The Sociological Novel In Mulkraj Anand's Untouchable

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Introduction: Mulkraj Anand, India's one of the earliest novelists in English, was, no doubt, under the influence of his time when he wrote his debut novel, 'Untouchable'. He was realistic when he pictured the Indian settling of his time. He was very much impartial while talking about the good and the bad about the practices existing in those days in the Indian society in general and Hinduism in particular. 'Untouchable' is a sociological novel, which seeks to stress the evils of untouchability by focusing attention on the miserable plight, suffering poverty and degradation of a large section of Indian society. This evil has been hilighted by studying what happens to the soul of Bakha (the central character in the novel) on a single eventful …show more content…
When he hears of her molestation, he steps forward to attack the priest but his feet get glued to the earth. Though he feels 'a wild desire to retaliate, the serfdom of thousands of years humbles him.' But, in the meantime, the priest takes advantage of Bakha's entering the temple, shouts at him in self defense. It is a barbaric shock to …show more content…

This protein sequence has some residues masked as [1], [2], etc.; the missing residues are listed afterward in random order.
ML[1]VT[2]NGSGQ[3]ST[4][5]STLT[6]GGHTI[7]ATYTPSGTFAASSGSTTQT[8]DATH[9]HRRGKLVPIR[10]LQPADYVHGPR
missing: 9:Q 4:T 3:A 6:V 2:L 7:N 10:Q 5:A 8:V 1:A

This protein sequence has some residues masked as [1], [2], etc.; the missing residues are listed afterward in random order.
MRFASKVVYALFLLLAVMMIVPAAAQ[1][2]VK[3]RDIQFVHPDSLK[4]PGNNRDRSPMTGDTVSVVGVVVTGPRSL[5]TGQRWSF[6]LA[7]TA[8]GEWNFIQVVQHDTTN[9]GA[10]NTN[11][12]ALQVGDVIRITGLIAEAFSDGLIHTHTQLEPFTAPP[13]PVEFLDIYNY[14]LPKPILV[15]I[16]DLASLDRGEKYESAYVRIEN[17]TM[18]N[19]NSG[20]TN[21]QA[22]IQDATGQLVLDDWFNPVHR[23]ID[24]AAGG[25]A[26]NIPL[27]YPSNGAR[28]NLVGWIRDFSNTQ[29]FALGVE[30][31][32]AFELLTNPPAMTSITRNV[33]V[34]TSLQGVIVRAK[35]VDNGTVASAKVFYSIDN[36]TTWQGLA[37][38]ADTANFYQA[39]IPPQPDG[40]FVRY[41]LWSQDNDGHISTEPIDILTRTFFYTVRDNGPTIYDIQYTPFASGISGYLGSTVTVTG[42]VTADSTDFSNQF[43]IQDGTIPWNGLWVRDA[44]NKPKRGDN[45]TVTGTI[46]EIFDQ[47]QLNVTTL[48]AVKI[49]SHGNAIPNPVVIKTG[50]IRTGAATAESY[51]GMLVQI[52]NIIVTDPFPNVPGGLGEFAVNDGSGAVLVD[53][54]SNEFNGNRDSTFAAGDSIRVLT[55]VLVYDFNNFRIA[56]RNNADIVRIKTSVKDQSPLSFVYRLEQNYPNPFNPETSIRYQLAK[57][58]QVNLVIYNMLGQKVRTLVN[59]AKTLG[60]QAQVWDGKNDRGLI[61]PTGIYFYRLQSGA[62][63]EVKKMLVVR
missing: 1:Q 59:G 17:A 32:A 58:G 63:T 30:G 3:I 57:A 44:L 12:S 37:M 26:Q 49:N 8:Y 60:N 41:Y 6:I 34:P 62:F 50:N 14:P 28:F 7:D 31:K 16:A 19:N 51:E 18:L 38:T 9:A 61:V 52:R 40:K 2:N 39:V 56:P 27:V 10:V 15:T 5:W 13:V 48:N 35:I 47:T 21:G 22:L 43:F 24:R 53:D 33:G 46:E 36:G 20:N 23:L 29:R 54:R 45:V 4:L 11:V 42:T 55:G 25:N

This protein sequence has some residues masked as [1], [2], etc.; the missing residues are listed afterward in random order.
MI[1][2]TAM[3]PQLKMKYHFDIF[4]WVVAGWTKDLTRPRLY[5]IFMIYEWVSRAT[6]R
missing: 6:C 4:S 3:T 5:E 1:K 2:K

Here is where the novel gets more serious about the discussion on the problem of Caste Discrimination in India. The people who assemble there are eager to listen to Gandhi, who is a saint figure for them. They believe that Gandhi shows a solution to the problem. Gandhi's speech in the novel, is carefully drawn from his 'Autobiography', 'Young India' and other writings of Gandhi. Gandhi begins his speech talking about the British policy of creating separate electorates for the people of the depressed classes. He calls it a part of the general policy of divide and rule adopted in India by the British government. These opening words of Gandhi's speech are unintelligible to Bakha, but when the Mahatma says that he regards untouchability as 'the greatest blot on Hinduism' and elaborates on it in personal terms as to how he reacted to it in childood, Bakha is thrilled. Gandhi narrates the episode of Uka. He says how he made it clear to his mother that she was wrong to believe in untouchability. Bakha wonders at the Mahatma's delicate feeling for the untouchables. Now he identifies himself with Uka in Gandhi's story. Gandhi goes on to say that we address God as"the purifier of the polluted souls. It is a sin to regard anyone born in Hinduism as polluted - it is satanic to do so." Gandhi wants to be reborn as an untouchable. He says he loves scavenging. He talks about a Brahmin lad in his ashram doing a

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